Typical of Cronenberg’s long reign as one of the most original and consistently excellent directors around, today’s Killtoberfest entry Dead Ringers is a story no one else could have conceived, or, if they had, executed with such skill and intensity.
The film is essentially a two-hander between Jeremy Irons and Jeremy Irons, who play a pair of identical twin gynecologists. Outwardly they’re so similar that they impersonate one another handily–even trading off the women they date (most of whom they meet first as patients). Soon, however, a few key differences emerge in their personalities: Elliot (Irons) prides himself on being the (slightly) older and (slightly) taller twin, leveraging those tiny differences into being the dominant and more outgoing half of the pair, while Beverly (Irons) is more sensitive, less socially apt, more willing to submit to his brother’s whims but also the more brilliant doctor. Despite these differences, the pair is essentially in equilibrium, sharing everything, interacting with one another like two gears perfectly meshed. But when they begin to romance an emotionally unstable actress, their weird dual life comes under threat.
Irons is simply amazing in both roles, doubly impressive given that 90% of the time he’s only acting with the memory (or imagination) of his other performance. Cronenberg’s assured, patient writing and direction fully flesh out this exceedingly odd pairing, and gives us a slow-motion descent into the horrifying psychological depths of their strange connection. It’s a long, slow, tense film that only barely escapes greatness by failing to end with the sort of Cronenbergian insanity that unforgettably caps movies like Videodrome, The Brood, and The Fly. The film remains horrifying, but it’s completely internalized, in a way that reminded me of Friedkin’s Bug, which is also about a pair who accompany one another into insanity.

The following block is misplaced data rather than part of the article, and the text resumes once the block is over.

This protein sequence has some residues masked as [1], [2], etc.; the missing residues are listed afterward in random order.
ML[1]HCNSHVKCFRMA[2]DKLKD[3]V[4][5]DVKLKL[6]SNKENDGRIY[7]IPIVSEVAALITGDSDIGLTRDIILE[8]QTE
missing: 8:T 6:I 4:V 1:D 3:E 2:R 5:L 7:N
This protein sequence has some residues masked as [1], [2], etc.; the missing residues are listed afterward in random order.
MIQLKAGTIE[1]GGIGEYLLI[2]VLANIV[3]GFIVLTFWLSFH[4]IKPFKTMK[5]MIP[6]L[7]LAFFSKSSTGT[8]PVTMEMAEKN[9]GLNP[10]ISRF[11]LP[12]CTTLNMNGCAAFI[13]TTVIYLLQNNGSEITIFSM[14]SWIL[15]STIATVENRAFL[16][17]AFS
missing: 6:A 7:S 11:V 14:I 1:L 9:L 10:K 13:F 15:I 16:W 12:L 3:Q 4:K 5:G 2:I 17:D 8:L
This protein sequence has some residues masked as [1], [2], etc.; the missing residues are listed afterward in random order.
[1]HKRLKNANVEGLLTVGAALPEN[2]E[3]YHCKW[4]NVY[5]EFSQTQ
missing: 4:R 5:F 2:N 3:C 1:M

For all that, Dead Ringers displays many of the themes that Cronenberg explored for decades. The psychological back and forth between two medical professionals presages his A Dangerous Method, the strange, fetishistic voyeurism with which they share partners is reminiscent of Crash, as is the characters’ fascination with medicine and the human body. (Cronenberg quietly films his surgery scenes like religious rituals, underlining how the brothers both consider themselves as gods to the female body, able to fuck or manipulate or operate with impunity and total control). All of these ideas stem from the twins’ struggle to seek their own identity while fearing the loss of their bond–Beverly’s fascination with (literal) inner beauty, his brother’s pride in being the first to have the experiences they share. Although much of the film involves Beverly’s nascent addiction to drugs, what they’re really addicted to is each other–and just like with drug addiction, ultimately the only thing that matters to either is their other self, that object of destructive desire. Try as they might to kick the habit, neither twin can truly escape his brother. After all, you can’t just leave family behind.